For a moderately well-off society
Updated: 2012-11-14 08:17
By Mike Bastin (China Daily)
With the 18th National Congress of the Communist Party of China in full swing, which will see once-in-a-decade leadership transition, it is perhaps time to revisit the goal set by most of China's leaders, that of a xiaokang society.
Various definitions have been provided for xiaokang. And almost all of them define it as a "moderately well-off" society and "economic opportunity for all" with focus not just on material gains, but also on "social harmony".
From Deng Xiaoping to Jiang Zemin to Hu Jintao, xiaokang has often been presented as an overriding objective of Chinese society. But little attempt has been made to provide a tangible criterion and assessment of any progress made.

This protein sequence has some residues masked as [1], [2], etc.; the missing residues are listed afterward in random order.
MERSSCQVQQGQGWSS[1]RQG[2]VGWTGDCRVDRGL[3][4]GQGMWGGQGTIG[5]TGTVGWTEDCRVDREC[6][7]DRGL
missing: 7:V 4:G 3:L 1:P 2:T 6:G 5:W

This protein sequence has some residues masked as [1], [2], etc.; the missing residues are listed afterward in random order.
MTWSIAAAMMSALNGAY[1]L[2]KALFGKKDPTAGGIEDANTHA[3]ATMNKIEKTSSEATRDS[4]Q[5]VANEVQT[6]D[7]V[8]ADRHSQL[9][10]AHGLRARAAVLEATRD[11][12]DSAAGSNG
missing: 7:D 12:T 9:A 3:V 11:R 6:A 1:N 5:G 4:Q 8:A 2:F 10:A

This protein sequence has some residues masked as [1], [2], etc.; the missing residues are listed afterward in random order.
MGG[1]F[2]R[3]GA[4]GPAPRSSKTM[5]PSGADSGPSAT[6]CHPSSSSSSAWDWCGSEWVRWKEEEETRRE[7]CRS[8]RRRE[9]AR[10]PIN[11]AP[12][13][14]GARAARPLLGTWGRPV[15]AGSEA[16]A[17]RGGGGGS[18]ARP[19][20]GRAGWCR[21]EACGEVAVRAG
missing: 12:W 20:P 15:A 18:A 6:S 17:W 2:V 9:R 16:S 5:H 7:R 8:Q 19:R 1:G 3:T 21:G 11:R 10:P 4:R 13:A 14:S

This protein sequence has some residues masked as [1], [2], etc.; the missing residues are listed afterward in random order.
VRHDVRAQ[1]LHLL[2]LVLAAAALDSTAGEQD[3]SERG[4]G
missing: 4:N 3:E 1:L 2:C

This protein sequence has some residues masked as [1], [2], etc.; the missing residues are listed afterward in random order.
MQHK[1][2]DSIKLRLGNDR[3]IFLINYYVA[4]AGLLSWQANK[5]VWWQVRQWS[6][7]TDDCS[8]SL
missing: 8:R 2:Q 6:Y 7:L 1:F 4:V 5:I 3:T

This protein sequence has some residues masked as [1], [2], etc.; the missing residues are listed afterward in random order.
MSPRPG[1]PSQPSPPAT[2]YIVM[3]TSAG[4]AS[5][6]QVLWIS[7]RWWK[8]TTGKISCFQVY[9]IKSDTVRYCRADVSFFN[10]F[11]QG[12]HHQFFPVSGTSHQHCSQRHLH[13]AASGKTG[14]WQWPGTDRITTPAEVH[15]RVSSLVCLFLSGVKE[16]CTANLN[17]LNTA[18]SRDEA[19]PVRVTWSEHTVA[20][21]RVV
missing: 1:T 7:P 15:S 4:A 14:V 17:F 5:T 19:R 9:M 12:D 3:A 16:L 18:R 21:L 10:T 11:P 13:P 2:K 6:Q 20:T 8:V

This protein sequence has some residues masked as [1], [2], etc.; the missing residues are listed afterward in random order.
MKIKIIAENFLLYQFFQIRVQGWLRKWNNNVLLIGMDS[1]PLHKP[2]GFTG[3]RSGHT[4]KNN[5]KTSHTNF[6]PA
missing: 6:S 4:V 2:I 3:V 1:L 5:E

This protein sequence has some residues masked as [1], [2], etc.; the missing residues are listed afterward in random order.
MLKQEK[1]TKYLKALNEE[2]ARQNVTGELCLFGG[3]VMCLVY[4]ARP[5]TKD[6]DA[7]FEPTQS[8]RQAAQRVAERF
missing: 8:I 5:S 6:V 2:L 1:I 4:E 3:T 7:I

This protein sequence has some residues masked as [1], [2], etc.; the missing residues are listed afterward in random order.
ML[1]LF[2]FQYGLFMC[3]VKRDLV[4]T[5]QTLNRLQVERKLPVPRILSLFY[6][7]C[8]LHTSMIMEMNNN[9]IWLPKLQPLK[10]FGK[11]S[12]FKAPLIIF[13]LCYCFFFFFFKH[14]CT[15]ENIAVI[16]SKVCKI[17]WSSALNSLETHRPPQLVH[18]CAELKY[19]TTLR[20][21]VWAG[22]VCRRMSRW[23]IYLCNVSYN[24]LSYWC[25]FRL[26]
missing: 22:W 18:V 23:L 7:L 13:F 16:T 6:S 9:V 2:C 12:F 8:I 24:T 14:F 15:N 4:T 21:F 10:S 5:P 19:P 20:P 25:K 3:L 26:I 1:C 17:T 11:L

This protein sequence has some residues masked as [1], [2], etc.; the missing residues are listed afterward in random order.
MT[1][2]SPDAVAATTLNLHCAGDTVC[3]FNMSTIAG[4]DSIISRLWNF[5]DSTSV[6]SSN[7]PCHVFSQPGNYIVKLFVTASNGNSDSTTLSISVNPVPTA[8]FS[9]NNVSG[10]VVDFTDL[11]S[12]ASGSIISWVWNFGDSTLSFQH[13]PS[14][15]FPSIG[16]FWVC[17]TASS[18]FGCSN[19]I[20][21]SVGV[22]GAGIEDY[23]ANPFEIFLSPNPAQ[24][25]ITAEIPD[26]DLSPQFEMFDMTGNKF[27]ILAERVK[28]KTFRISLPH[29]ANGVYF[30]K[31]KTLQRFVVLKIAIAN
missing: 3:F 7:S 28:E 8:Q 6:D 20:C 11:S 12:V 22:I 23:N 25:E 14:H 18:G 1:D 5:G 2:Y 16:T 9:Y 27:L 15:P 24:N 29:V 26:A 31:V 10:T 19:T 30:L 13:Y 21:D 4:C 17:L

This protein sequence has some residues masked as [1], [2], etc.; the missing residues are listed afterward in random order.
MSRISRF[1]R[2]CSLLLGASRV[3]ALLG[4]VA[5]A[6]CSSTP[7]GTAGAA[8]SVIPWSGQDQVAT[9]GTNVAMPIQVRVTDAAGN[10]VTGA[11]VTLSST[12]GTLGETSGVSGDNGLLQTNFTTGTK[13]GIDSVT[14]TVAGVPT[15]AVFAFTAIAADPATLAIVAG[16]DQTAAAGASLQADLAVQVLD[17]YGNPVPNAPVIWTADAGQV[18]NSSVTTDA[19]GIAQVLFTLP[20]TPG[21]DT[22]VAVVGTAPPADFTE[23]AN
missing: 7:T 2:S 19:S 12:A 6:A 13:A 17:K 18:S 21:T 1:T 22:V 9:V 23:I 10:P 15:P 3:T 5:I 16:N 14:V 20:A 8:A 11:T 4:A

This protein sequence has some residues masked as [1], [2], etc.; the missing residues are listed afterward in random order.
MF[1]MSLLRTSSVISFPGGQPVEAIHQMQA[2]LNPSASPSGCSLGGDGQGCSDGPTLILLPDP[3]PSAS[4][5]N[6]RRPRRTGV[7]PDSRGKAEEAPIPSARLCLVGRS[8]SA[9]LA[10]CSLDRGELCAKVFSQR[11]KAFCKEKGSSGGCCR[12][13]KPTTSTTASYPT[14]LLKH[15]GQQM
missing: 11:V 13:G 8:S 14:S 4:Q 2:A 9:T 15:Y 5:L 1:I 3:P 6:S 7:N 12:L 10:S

Many point to the growing gap between the rich and the poor, given the poverty that marks the life of many people in rural China, to talk about the need to establish a xiaokang society. But a xiaokang society is not about being anti-wealth. It is about being anti-poverty and, fundamentally, equality of opportunity across social groups.
Western economic history tells us that imposing higher taxes on the wealthy in an attempt to facilitate a more equitable distribution of wealth does not work and usually results in an even greater divide between the rich and the poor. If the government imposes an even higher tax rate on the rich, it may encourage them to take recourse to newer methods to evade tax and could lead to the outflow of money to "tax-friendly countries", just like what has been happening in France after French President Francois Hollande announced plans to impose higher taxes to recoup the country's budget deficits.